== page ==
Gold, God, Faith & Politics
" The New Wars of Religion"
The idea that religion has re-emerged in public life is to some extent an illusion. It never really went away—certainly not to the extent that French politicians and American college professors imagined. Its new power is mostly the consequence of two changes. The first is the failure of secular creeds: religion's political comeback started during the 1970s, when faith in government everywhere was crumbling. Second, although some theocracies survive in the Islamic world, religion has returned to the stage as a much more democratic, individualistic affair: a bottom-up marketing success, surprisingly in tune with globalisation. Secularism was not as modern as many intellectuals imagined, but pluralism is. Free up religion and ardent believers and ardent atheists both do well.
Read the entire special report in The Economist (print version)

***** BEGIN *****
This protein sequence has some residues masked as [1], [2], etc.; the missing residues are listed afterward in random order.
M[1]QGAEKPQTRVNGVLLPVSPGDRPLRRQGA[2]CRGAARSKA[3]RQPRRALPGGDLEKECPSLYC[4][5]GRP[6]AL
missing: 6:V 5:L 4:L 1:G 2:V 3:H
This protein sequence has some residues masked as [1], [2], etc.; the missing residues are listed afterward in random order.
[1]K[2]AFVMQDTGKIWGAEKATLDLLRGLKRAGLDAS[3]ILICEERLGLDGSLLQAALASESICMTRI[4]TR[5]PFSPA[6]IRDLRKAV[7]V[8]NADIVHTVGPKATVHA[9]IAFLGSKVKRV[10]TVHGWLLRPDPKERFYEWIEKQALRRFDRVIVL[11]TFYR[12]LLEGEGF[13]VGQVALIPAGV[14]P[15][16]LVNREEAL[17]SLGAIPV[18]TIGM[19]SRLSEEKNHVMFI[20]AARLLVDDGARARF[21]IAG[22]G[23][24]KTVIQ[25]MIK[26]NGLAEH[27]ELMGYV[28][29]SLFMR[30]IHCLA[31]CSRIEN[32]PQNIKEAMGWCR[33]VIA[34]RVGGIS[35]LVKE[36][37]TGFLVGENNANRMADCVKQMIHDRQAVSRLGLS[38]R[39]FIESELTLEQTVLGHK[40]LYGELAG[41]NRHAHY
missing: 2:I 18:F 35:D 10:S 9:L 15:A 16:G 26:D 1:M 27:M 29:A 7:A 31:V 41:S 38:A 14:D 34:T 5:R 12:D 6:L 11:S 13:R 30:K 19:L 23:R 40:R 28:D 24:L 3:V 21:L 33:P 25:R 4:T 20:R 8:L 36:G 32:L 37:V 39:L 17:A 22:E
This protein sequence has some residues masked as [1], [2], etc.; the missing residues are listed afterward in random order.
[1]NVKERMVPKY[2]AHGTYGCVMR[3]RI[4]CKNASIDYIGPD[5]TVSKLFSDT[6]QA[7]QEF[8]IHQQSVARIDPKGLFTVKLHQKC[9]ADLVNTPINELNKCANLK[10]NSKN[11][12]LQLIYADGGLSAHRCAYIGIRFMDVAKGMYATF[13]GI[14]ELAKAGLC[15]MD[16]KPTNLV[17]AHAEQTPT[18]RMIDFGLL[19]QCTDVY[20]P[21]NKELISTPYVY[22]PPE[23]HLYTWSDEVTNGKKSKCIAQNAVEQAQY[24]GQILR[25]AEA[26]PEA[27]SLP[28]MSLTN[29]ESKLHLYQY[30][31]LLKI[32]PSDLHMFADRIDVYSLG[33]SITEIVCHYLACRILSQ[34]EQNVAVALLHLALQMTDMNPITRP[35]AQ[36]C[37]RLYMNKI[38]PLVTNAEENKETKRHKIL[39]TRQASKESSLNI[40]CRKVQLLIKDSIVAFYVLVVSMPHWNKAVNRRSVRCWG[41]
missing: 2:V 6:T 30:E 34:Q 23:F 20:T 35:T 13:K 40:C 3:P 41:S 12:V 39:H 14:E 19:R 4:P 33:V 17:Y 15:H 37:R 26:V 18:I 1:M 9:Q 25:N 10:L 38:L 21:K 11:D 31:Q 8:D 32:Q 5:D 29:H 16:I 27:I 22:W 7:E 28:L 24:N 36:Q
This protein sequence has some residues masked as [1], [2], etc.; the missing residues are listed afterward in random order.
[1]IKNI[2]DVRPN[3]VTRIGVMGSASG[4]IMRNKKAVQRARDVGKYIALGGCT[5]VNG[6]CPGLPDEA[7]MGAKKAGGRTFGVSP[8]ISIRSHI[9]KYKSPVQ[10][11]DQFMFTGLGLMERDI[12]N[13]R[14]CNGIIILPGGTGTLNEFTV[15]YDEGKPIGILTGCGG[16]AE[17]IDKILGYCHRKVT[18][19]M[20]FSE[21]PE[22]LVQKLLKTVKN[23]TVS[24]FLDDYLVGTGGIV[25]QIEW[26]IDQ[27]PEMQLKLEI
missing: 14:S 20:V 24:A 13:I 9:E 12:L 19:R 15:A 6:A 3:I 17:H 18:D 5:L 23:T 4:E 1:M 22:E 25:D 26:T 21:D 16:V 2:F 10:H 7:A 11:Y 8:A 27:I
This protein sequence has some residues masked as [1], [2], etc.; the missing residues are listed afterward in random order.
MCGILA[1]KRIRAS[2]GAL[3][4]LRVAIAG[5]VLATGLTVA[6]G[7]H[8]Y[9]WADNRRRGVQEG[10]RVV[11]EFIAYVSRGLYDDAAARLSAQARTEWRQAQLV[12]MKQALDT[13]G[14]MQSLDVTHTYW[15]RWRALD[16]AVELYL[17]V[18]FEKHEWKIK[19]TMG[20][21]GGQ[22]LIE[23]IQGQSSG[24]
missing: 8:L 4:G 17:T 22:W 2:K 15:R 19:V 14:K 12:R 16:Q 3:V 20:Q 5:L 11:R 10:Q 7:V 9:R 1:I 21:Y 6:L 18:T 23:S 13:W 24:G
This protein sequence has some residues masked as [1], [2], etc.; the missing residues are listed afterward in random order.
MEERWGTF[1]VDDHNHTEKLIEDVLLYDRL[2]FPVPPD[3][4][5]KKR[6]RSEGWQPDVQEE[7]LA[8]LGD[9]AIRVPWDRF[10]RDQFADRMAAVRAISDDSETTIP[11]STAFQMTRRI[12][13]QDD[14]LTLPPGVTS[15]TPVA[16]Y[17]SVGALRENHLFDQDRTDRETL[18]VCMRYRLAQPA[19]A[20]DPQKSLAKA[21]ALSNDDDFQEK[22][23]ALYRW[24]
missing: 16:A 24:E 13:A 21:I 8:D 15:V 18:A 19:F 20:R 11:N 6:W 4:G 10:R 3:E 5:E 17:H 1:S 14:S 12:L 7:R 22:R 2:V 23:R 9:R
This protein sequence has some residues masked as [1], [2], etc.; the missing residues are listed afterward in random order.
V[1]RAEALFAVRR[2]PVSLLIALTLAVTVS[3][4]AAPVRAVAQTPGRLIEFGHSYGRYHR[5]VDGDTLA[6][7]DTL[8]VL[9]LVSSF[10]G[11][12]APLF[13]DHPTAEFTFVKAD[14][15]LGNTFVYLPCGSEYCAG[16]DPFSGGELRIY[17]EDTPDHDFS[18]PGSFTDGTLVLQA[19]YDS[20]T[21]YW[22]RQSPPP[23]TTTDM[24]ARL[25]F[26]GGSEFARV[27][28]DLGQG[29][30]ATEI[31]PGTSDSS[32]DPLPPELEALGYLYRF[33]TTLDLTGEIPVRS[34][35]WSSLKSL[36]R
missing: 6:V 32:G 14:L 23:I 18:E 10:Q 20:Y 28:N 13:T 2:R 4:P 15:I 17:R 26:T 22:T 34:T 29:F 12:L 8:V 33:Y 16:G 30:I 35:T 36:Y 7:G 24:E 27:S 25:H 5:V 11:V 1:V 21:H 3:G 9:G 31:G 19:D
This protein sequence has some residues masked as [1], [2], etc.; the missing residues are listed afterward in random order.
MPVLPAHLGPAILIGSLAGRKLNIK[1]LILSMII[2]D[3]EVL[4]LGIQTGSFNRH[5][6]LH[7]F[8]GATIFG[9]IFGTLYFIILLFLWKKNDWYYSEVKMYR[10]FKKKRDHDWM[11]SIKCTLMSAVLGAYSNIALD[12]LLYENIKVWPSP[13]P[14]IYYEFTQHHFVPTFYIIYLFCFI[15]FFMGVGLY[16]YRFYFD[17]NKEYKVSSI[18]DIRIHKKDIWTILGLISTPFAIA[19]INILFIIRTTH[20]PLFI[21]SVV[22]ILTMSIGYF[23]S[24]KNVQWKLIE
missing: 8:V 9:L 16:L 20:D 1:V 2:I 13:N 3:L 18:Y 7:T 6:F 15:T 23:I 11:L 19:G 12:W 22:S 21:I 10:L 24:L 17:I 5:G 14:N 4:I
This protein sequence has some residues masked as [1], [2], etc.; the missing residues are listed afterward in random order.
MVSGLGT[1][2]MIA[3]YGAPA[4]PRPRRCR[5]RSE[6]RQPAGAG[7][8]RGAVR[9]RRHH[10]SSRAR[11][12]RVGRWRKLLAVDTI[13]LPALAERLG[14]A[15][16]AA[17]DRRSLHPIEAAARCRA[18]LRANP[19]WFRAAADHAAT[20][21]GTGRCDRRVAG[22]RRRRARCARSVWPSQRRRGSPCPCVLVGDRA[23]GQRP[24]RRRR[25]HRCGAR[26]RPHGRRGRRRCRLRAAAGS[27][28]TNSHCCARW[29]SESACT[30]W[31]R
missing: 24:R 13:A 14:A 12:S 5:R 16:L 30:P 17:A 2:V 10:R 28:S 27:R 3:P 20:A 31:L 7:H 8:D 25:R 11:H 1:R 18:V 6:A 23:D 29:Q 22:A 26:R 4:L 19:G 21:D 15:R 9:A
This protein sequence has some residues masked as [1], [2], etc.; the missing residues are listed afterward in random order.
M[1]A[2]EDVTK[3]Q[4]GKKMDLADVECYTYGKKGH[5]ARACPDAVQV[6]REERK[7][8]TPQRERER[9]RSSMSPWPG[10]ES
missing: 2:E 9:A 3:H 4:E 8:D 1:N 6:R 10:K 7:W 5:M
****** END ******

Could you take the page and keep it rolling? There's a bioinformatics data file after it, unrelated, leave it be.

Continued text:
It's also available online at The Economist.com
Simultaneously, I 'm reading "God & Gold" by Walter Russell Mead.
Mr Mead is The Kissinger Senior Fellow in U.S. Foreign Policy at the Council on Foreign Relations.
Excerpted from the Editorial Review:
An illuminating account of the birth and rise of the global political and economic system that, sustained first by Britain and now by America, created the modern world.
Mead's emphasis on the English-speaking world as the chief hero (and sometimes villain) in modern history changes the way we see the world. Authoritative and lucid, God and Gold weaves history, literature, philosophy, and religion together into an eminently important work—a dazzling book that helps us understand the world we live in and our tumultuous times.